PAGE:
-- An 11-year-old girl’s battle with cancer and her wish to make sure no other child must fight the disease have inspired a new viral challenge involving mustard.
The Mustard Challenge, started by the No More Kids With Cancer charity, asks participants to eat a spoonful of mustard, share the moment on social media and challenge four friends to take the challenge within 24 hours or make a donation.
The challenge is the brainchild of the family of Naya Summy, who lost her battle with brain cancer in 2014 at age 11. Naya, who lived in the Philadelphia area, was diagnosed with high-risk medulloblastoma in 2013 and died just 22 months later.
“She was supersmart and was going to conquer the world,” her mom, Amy Summy, told ABC News. “She stood out.”
“She was positive, but every day was a difficult time, so she really just wanted to end [cancer],” Amy Summy said. “She just didn’t believe that children should have cancer.”
The Summys started their charity, No More Kids With Cancer, after hearing Naya describe her dream of a future without pediatric cancer.
“We listened to her words, and they were so clear,” Summy said.
The Mustard Challenge, which will end on Aug. 5 — National Mustard Day — is aimed at raising awareness about the types of toxic drugs that children receive while undergoing cancer treatment, as Naya did.
Summy learned after Naya’s death that some of the drugs she was treated with were derived from chemicals used to make mustard gas.
“As a mom, when I found that out, I couldn’t sleep that night, and still it makes me so angry and sad,” she said. “We’re putting those same compounds in people and children.”
No More Kids With Cancer is focused on finding safer and more effective treatments for children with cancer, according to Summy. The charity is hoping to raise at least $6 million through the Mustard Challenge.
Dr. Michael Fisher, the chief of the neuro-oncology division at the Children’s Hospital of Philadelphia, described pediatric cancer research today as “at the dawn” of a new era but in need of more funding to unlock key areas, like precision medicine and immunotherapy.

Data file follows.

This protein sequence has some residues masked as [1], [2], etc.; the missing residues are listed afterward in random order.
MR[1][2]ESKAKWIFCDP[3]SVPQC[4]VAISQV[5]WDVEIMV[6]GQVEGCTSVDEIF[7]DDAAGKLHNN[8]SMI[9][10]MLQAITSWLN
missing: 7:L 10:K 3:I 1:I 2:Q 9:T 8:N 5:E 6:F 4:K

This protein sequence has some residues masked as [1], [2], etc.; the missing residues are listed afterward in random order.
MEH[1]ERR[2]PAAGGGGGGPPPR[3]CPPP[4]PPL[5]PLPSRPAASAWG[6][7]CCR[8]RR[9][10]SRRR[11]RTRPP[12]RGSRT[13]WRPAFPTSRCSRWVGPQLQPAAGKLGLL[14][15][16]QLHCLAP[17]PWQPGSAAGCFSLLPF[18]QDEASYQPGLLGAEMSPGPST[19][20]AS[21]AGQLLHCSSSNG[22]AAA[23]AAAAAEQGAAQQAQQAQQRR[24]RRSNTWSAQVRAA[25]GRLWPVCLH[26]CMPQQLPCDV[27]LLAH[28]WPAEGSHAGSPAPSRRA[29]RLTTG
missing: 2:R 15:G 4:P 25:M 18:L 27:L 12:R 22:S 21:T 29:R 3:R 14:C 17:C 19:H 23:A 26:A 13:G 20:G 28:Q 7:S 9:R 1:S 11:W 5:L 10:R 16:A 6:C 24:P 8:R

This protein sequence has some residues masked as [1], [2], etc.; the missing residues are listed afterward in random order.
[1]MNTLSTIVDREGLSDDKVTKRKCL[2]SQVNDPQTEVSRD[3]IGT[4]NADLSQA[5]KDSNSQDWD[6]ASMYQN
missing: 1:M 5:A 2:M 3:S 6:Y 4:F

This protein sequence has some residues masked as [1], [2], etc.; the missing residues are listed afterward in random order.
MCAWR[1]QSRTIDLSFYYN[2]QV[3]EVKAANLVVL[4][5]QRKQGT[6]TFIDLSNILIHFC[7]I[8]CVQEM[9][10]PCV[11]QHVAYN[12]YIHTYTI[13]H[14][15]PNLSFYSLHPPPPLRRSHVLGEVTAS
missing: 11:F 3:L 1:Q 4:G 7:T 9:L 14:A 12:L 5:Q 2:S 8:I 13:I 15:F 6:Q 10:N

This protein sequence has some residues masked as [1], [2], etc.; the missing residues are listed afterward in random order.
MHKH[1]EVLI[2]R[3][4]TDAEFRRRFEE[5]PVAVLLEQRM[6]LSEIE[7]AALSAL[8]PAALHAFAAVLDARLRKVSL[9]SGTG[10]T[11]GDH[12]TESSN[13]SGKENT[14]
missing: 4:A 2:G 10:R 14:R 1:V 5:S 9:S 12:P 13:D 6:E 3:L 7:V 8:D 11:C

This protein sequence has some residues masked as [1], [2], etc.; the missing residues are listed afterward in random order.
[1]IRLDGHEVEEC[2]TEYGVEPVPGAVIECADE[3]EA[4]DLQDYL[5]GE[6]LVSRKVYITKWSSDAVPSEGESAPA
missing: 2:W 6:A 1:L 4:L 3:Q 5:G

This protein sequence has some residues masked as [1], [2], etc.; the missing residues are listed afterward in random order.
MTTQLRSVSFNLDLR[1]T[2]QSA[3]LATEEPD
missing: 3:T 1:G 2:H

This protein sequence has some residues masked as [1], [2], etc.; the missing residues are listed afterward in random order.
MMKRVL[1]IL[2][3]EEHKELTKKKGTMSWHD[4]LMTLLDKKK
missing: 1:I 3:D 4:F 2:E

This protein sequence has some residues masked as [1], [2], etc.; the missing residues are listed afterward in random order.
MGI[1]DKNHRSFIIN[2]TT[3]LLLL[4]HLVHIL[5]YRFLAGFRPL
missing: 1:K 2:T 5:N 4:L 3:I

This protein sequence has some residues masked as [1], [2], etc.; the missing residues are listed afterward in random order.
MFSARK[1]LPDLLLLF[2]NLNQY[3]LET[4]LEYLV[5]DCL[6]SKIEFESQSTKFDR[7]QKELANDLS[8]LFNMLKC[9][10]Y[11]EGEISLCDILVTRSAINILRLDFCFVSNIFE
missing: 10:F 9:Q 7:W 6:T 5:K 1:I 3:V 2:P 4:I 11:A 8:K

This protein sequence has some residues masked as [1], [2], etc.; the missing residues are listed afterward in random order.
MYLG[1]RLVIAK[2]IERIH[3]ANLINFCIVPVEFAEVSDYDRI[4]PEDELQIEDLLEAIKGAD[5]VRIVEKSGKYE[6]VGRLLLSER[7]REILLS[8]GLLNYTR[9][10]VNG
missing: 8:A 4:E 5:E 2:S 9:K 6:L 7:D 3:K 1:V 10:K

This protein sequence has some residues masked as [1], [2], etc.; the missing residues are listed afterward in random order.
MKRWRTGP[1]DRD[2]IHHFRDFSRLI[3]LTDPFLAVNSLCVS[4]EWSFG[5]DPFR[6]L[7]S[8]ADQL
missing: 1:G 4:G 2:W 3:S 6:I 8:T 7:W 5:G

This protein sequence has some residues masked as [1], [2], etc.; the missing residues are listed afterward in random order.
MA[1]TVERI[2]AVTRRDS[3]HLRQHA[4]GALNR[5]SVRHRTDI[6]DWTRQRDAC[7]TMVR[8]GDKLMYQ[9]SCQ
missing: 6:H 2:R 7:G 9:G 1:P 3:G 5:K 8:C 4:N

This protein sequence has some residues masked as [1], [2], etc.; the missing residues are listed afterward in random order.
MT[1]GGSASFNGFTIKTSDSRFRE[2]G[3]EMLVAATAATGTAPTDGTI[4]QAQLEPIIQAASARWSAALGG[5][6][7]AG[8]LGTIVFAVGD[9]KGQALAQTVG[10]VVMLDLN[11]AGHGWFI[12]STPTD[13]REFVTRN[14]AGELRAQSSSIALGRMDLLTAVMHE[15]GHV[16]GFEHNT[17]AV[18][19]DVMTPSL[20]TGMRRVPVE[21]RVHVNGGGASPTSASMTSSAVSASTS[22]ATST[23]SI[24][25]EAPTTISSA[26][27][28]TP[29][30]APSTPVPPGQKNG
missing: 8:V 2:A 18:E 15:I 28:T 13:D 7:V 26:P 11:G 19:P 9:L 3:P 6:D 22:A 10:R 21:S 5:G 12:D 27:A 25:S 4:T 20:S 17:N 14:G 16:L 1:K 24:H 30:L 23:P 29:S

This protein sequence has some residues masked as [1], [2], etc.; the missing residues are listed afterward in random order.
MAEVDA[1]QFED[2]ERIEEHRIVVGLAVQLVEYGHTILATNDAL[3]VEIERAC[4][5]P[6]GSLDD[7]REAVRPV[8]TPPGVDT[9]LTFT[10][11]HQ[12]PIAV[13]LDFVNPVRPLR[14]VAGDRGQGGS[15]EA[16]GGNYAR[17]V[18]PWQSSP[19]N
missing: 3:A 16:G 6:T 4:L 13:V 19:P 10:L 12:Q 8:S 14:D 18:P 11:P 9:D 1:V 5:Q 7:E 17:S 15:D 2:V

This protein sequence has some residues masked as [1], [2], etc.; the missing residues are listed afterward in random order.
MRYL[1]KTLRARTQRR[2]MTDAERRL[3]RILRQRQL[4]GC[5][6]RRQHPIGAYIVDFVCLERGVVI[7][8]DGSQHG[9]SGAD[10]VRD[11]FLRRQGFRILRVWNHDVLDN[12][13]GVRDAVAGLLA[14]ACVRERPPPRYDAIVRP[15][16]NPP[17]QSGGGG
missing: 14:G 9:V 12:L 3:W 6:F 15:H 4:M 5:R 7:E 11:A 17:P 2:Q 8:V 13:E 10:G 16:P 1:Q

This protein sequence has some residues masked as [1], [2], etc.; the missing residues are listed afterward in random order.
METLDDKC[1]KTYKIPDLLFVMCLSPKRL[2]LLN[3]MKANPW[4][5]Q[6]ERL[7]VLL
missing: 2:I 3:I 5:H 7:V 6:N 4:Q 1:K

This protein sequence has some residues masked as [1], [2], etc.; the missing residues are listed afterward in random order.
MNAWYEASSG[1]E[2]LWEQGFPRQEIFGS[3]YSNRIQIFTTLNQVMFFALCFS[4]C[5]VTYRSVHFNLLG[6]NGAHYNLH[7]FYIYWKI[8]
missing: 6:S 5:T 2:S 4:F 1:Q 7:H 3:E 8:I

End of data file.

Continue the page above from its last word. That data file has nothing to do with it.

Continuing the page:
“While we have been getting better over the years, there are still too many kids who die of cancer,” said Fisher, who treated Naya and is on the board of No More Kids With Cancer. “We’ve sort of reached the limit of where we’re going to get with therapies that were designed decades ago.”
He said Naya was a “pretty amazing kid” who never let cancer hold her back, recalling when she asked her doctors’ permission to swim with sharks.
“She was a wise-beyond-her-years kid who was also very compassionate,” he said. “She was really wanting to raise money early on, not necessarily to help herself but to help other kids with cancer.”
The Mustard Challenge is already getting attention from celebrities, including former NBA star David Robinson. Participants are sharing their videos using the hashtags #MustardChallenge and #NoMoreKidsWithCancer.
For the Summys, the focus is on fulfilling their promise to Naya to raise money and awareness for pediatric cancer. They think that Naya would have gotten a kick out of watching others partake in the Mustard Challenge and that she would have been the first to take it on.
“She did the Ice Bucket Challenge when she was in treatment,” Summy said, referring to the viral challenge that raised money for ALS. “I think she would just think this is funny.”